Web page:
Sunday, April 19, 2020

Double down on requests for Governor DeSantis to VETO SB 410!

Late last week, Sierra Club Florida lobbyist, Dave Cullen, received a call from a staff member of the Governor’s Office of Policy and Budget to discuss SB 410 Growth Management. The staff member noted that the Governor has not yet received the bill and it is unknown when he will, however the Governor wants to hear from both sides.

To date, Sierra Club Florida has requested the Governor veto this bill by delivering our letter, sponsoring and delivering a multiple organization sign on letter, and issuing an advocacy alert to members and supporters. We thank all of you who have heeded this call to action. But now is not the time to let up- we need to make sure he hears from us! 

Please call Governor DeSantis at 850-488-7146 and urge him to veto SB 410. If you can’t get through, please send him an email and, if you can safely, a hard copy by regular mail. He could be sent the bill at any time and could sign it when he gets it.

Email the Governor at governorron.desantis@eog.myflorida.com and be sure to include in the subject line: “Please veto SB 410”

To mail your letter:
Office of Governor Ron DeSantis
State of Florida
The Capitol
400 S. Monroe St.
Tallahassee, FL 32399-0001

Our original alert can be found here

For those wishing a more detailed analysis, please see below.  Thank you for all you do for Florida's environment!

Deborah

 Why SB 410 should be vetoed:
  • In section 1 of the bill, SB 410 expands the number of city comprehensive plans that must defer to preexisting development orders by changing the threshold from adoption of the plan January 1, 2019 to plans effective by that date. Since effective dates necessarily come after adoption to allow the state land planning agency to issue notice or for a challenge to the plan to be resolved, this language now includes plans that were adopted in 2018 instead of only those adopted in 2019 or later. The bill retrospectively deprives all these municipalities and their residents of the ability to self-govern in favor of speculative development. Developers are already protected by the Bert Harris Act and can sue if a comprehensive plan “inordinately burdens” their property rights.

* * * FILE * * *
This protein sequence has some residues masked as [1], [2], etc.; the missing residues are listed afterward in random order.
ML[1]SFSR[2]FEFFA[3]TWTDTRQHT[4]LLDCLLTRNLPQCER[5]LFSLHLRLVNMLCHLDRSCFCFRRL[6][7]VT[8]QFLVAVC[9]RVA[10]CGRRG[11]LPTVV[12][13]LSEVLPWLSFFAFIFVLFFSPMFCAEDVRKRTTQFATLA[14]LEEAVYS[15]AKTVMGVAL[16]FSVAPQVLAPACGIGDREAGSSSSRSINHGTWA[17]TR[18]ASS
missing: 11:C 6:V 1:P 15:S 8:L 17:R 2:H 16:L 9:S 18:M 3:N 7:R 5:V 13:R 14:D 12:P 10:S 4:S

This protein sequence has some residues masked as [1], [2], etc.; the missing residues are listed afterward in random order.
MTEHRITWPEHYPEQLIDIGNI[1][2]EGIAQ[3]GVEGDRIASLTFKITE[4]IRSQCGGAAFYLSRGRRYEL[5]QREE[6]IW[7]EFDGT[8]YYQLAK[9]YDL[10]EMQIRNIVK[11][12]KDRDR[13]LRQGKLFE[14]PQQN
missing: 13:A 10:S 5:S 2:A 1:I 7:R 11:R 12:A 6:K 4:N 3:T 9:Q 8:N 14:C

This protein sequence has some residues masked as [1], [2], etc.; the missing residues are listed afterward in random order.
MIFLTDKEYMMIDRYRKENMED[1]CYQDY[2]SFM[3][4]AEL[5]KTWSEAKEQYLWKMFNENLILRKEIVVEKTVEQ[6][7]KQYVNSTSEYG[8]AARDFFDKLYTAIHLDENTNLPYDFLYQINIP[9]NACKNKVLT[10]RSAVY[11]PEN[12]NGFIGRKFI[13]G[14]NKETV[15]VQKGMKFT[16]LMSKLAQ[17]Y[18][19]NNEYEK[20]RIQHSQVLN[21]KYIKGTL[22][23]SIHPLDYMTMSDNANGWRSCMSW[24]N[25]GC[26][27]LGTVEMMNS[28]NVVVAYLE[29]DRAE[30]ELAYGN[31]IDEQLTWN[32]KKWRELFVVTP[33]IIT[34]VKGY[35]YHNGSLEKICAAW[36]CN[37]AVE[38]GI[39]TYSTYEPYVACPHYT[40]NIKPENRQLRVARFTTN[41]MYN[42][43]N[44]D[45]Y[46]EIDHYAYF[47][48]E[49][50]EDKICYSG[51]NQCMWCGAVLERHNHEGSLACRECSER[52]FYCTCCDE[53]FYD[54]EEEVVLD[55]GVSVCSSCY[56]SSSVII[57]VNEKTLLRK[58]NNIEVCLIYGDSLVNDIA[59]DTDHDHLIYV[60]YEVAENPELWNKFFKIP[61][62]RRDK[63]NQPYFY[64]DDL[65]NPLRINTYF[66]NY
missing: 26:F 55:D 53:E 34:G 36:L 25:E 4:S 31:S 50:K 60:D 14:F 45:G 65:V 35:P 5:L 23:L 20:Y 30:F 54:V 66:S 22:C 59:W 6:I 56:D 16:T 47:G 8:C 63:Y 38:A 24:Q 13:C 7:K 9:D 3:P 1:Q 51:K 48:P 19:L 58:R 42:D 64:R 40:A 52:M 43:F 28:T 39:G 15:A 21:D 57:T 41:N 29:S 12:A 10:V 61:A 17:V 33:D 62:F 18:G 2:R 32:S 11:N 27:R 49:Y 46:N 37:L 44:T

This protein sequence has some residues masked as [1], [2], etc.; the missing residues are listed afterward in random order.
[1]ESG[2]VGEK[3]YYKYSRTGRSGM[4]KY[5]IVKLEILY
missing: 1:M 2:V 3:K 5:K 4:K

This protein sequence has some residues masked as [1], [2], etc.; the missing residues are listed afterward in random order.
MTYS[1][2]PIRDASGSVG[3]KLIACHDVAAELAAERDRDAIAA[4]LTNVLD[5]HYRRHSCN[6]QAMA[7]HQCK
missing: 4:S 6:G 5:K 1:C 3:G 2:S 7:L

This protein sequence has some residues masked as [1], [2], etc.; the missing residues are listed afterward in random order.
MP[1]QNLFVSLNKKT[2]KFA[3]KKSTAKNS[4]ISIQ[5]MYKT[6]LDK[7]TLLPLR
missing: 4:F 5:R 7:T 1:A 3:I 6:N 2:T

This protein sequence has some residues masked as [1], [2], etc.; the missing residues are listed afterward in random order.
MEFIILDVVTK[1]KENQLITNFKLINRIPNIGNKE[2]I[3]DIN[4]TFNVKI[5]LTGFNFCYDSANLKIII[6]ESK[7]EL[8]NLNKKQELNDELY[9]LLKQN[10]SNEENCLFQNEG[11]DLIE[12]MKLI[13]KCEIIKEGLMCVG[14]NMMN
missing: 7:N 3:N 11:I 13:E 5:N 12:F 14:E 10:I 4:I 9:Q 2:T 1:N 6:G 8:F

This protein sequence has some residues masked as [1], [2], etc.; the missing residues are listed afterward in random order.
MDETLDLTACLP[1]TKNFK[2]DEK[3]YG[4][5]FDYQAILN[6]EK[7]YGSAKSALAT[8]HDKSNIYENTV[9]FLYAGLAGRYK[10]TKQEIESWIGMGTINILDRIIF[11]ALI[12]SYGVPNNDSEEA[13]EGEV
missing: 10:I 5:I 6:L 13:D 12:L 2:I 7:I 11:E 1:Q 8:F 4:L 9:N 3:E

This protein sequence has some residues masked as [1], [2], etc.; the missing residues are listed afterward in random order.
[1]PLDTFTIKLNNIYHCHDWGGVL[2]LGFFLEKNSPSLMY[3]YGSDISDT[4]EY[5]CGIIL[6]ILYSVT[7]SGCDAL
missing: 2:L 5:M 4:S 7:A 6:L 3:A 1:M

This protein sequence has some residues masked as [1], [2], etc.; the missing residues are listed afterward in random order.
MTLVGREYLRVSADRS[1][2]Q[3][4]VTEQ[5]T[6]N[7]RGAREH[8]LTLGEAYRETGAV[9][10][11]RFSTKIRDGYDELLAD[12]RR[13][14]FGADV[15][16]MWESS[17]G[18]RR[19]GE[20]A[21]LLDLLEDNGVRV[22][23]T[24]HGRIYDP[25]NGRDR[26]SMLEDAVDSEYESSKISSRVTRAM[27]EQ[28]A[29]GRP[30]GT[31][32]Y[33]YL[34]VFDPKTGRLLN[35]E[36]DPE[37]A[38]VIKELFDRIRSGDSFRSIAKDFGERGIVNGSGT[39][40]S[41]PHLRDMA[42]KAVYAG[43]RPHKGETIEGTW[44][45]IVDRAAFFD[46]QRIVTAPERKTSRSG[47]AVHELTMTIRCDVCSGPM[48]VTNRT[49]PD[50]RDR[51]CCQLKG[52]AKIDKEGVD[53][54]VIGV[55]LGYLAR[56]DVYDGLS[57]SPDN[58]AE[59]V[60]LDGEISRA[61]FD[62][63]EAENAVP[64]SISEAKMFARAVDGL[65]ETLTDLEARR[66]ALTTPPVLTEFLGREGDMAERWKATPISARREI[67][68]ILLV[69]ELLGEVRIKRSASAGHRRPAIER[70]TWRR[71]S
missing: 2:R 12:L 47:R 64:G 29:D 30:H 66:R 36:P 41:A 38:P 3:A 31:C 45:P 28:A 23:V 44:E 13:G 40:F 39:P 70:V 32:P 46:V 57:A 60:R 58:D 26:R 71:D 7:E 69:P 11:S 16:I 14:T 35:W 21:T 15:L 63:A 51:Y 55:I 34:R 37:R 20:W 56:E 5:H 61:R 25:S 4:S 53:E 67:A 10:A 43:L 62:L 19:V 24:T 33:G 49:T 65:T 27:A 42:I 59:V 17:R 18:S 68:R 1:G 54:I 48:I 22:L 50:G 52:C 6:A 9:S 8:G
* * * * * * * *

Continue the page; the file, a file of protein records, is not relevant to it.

• Section 1 of the bill also will gut county-wide land use protections inside city limits in sixty of the state's sixty-seven counties unless and until the municipalities adopt their own matching regulations. Land use affects all residents and choices by cities having downstream effects on unincorporated areas must not be imposed on residents outside of city boundaries. For example, Alachua County's Low Impact Development regulations would no longer apply in the county's cities and towns unless each adopted their own regulations.
  • In Section 7 of the bill, SB 410 provides that if a local government fails to meet a 14-day deadline on utility permit applications, the permit is automatically granted. This penalty is excessive and unjust. If an activity requires a permit, it should never be granted just because of a paperwork delay. Fourteen days may not be a realistic timeframe to determine whether a complex permit application for a major project is complete: one or more site visits may be required and assertions must be double-checked. Also, there are other ways to incentivize timely processing of applications without imposing a bad project on an entire community because it takes more than ten working days to process an application. Solutions might include reducing the permit fee by a certain amount for each week past a (reasonable) deadline or granting the applicant more time for subsequent relevant filings. 
  • There is an opportunity cost to allowing the development of land. Ecosystem services Floridians depend on for clean air and water and for the mainstays of our tourism heavy economy are lost to the state when land is poorly used. Growth management is needed to balance the desire of business to maximize profit with the value of natural resources to the community as a whole and with the rights of other residents. The past ten years have seen most growth management law overturned.  Vetoing this bill will help preserve the little that is left.